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Commerzbank’s Eurohypo Loses Suit Over Profit Certificates

Commerzbank’s Eurohypo Loses Lawsuit Over Profit Certificates
A logo sits on a sign outside the headquarters of Commerzbank AG in Frankfurt. Photographer: Ralph Orlowski/Bloomberg

Commerzbank AG’s Eurohypo unit must pay interest on profit certificates to a private-equity firm and a U.S. hedge fund after Germany’s top civil court ruled the lender was wrong to stop payments on the securities in 2009.

Germany’s Federal Court of Justice today backed rulings won by Crown Ocean Capital Ltd. and QVT Financial LP.

Eurohypo stopped payments on the securities in 2009 after recording a loss. The certificates were originally issued by Rheinhyp AG and Hypothekenbank in Essen AG, which later became part of Eurohypo. Commerzbank bought the real estate lender in 2005 for an estimated 5.9 billion euros ($7.6 billion). The unit lost 3.5 billion euros in 2011 and is being wound down.

“The terms of the profit certificates didn’t have a rule for what happened to them in a takeover, so they needed to be adjusted,” Presiding Judge Alfred Bergmann said. “Since there was a positive outlook at the time” of the takeover, Commerzbank “must continue to fully pay interest.”

Commerzbank won’t comment until it receives the court’s written judgment, Nils Happich, a spokesman for the Frankfurt-based bank, said in an e-mailed statement.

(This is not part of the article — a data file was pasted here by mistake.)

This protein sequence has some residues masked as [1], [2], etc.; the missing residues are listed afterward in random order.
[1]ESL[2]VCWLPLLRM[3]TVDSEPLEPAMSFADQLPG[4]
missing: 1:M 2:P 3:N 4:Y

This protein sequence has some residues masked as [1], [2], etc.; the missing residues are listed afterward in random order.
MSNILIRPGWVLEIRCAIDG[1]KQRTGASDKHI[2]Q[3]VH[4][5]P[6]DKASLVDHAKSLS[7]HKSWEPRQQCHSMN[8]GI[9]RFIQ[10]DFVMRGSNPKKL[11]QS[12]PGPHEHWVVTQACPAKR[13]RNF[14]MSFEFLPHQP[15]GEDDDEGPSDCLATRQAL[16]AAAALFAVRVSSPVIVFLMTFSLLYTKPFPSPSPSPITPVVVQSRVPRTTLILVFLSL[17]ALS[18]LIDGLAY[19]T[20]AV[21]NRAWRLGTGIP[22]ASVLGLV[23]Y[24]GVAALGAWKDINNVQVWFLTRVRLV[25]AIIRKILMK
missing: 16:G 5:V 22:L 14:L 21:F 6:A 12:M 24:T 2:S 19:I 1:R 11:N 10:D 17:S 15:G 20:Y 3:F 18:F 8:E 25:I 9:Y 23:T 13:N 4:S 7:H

Shares of the bank fell 0.2 percent to 8 euros in Frankfurt trading.

Josef Broich, a lawyer for QVT, said while he also hasn’t seen the written judgment, the court press statement made it clear “the Federal Court of Justice fully followed the arguments we made from the beginning.”

2009 Loss

Profit certificates are securities that entitle the holder to a portion of a company’s profits while obliging them to share in losses without giving them any ownership of the business. Commerzbank had a 2009 loss of about 4.5 billion euros, with Eurohypo’s deficit totaling 902 million euros.

The hearing today was followed by more than a dozen private investors who hold the securities. They are hoping today’s ruling will prompt Commerzbank to pay them now as well, said Malte Daniels, a Berlin-based investor and asset manager who also bought the securities.

“It would be desirable if Commerzbank would take these rulings as motive to return to a capital-market friendly treatment of its capital providers,” Daniels said.

Today’s cases are BGH, II ZR 2/12 and II ZR 83/12.

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